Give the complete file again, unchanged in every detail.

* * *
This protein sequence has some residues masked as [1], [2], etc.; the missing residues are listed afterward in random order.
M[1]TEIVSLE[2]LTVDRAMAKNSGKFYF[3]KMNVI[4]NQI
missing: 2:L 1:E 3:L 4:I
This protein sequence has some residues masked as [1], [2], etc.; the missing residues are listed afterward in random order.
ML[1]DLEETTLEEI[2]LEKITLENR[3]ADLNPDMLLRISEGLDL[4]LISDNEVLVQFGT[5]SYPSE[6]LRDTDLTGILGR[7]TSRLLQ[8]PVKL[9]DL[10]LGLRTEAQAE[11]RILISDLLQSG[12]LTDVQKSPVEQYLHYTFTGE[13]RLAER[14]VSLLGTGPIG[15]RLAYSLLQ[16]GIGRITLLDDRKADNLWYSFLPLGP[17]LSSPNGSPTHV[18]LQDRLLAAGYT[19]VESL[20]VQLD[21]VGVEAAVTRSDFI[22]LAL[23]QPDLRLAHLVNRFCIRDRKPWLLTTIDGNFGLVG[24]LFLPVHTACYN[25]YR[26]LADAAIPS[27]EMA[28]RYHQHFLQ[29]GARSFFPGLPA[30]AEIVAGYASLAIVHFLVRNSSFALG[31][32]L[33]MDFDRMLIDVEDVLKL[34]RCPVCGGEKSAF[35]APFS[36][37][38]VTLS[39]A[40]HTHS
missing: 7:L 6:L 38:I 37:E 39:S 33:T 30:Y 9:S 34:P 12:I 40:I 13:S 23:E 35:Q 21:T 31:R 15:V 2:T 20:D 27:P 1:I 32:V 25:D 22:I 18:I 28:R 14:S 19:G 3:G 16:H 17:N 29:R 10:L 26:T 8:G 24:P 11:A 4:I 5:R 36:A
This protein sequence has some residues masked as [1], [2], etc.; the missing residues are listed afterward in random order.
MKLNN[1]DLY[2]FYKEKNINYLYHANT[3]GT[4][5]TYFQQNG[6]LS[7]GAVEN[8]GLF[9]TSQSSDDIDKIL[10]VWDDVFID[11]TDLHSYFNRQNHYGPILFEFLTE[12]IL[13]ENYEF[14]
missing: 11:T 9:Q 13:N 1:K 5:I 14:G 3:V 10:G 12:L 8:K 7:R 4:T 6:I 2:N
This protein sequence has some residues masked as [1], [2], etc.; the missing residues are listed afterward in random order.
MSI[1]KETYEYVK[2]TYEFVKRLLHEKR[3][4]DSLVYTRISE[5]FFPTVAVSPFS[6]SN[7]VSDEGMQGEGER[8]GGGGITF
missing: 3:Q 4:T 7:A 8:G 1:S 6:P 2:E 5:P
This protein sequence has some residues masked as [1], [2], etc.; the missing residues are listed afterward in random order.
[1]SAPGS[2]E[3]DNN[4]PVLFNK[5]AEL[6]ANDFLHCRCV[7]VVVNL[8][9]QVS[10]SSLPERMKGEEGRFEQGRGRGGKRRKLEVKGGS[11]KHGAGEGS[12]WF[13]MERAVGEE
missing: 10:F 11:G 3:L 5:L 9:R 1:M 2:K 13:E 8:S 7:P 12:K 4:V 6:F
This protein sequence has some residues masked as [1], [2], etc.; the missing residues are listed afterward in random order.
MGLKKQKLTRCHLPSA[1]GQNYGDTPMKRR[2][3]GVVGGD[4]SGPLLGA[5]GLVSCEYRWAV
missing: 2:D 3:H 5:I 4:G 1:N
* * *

This protein sequence has some residues masked as [1], [2], etc.; the missing residues are listed afterward in random order.
M[1]TEIVSLE[2]LTVDRAMAKNSGKFYF[3]KMNVI[4]NQI
missing: 2:L 1:E 3:L 4:I
This protein sequence has some residues masked as [1], [2], etc.; the missing residues are listed afterward in random order.
ML[1]DLEETTLEEI[2]LEKITLENR[3]ADLNPDMLLRISEGLDL[4]LISDNEVLVQFGT[5]SYPSE[6]LRDTDLTGILGR[7]TSRLLQ[8]PVKL[9]DL[10]LGLRTEAQAE[11]RILISDLLQSG[12]LTDVQKSPVEQYLHYTFTGE[13]RLAER[14]VSLLGTGPIG[15]RLAYSLLQ[16]GIGRITLLDDRKADNLWYSFLPLGP[17]LSSPNGSPTHV[18]LQDRLLAAGYT[19]VESL[20]VQLD[21]VGVEAAVTRSDFI[22]LAL[23]QPDLRLAHLVNRFCIRDRKPWLLTTIDGNFGLVG[24]LFLPVHTACYN[25]YR[26]LADAAIPS[27]EMA[28]RYHQHFLQ[29]GARSFFPGLPA[30]AEIVAGYASLAIVHFLVRNSSFALG[31][32]L[33]MDFDRMLIDVEDVLKL[34]RCPVCGGEKSAF[35]APFS[36][37][38]VTLS[39]A[40]HTHS
missing: 7:L 6:L 38:I 37:E 39:S 33:T 30:Y 9:S 34:P 12:I 40:I 13:S 23:E 35:Q 21:T 31:R 15:V 2:T 20:D 27:P 1:I 32:V 25:D 22:I 18:I 28:R 14:S 19:G 3:G 16:H 17:N 29:R 10:L 26:T 8:G 24:P 11:A 4:I 5:R 36:A
This protein sequence has some residues masked as [1], [2], etc.; the missing residues are listed afterward in random order.
MKLNN[1]DLY[2]FYKEKNINYLYHANT[3]GT[4][5]TYFQQNG[6]LS[7]GAVEN[8]GLF[9]TSQSSDDIDKIL[10]VWDDVFID[11]TDLHSYFNRQNHYGPILFEFLTE[12]IL[13]ENYEF[14]
missing: 11:T 9:Q 13:N 1:K 5:I 14:G 3:V 10:G 12:L 8:K 7:R 4:T 6:I 2:N
This protein sequence has some residues masked as [1], [2], etc.; the missing residues are listed afterward in random order.
MSI[1]KETYEYVK[2]TYEFVKRLLHEKR[3][4]DSLVYTRISE[5]FFPTVAVSPFS[6]SN[7]VSDEGMQGEGER[8]GGGGITF
missing: 3:Q 4:T 7:A 8:G 1:S 6:P 2:E 5:P
This protein sequence has some residues masked as [1], [2], etc.; the missing residues are listed afterward in random order.
[1]SAPGS[2]E[3]DNN[4]PVLFNK[5]AEL[6]ANDFLHCRCV[7]VVVNL[8][9]QVS[10]SSLPERMKGEEGRFEQGRGRGGKRRKLEVKGGS[11]KHGAGEGS[12]WF[13]MERAVGEE
missing: 10:F 11:G 3:L 5:L 9:R 1:M 2:K 13:E 8:S 7:P 12:K 4:V 6:F
This protein sequence has some residues masked as [1], [2], etc.; the missing residues are listed afterward in random order.
MGLKKQKLTRCHLPSA[1]GQNYGDTPMKRR[2][3]GVVGGD[4]SGPLLGA[5]GLVSCEYRWAV
missing: 2:D 3:H 5:I 4:G 1:N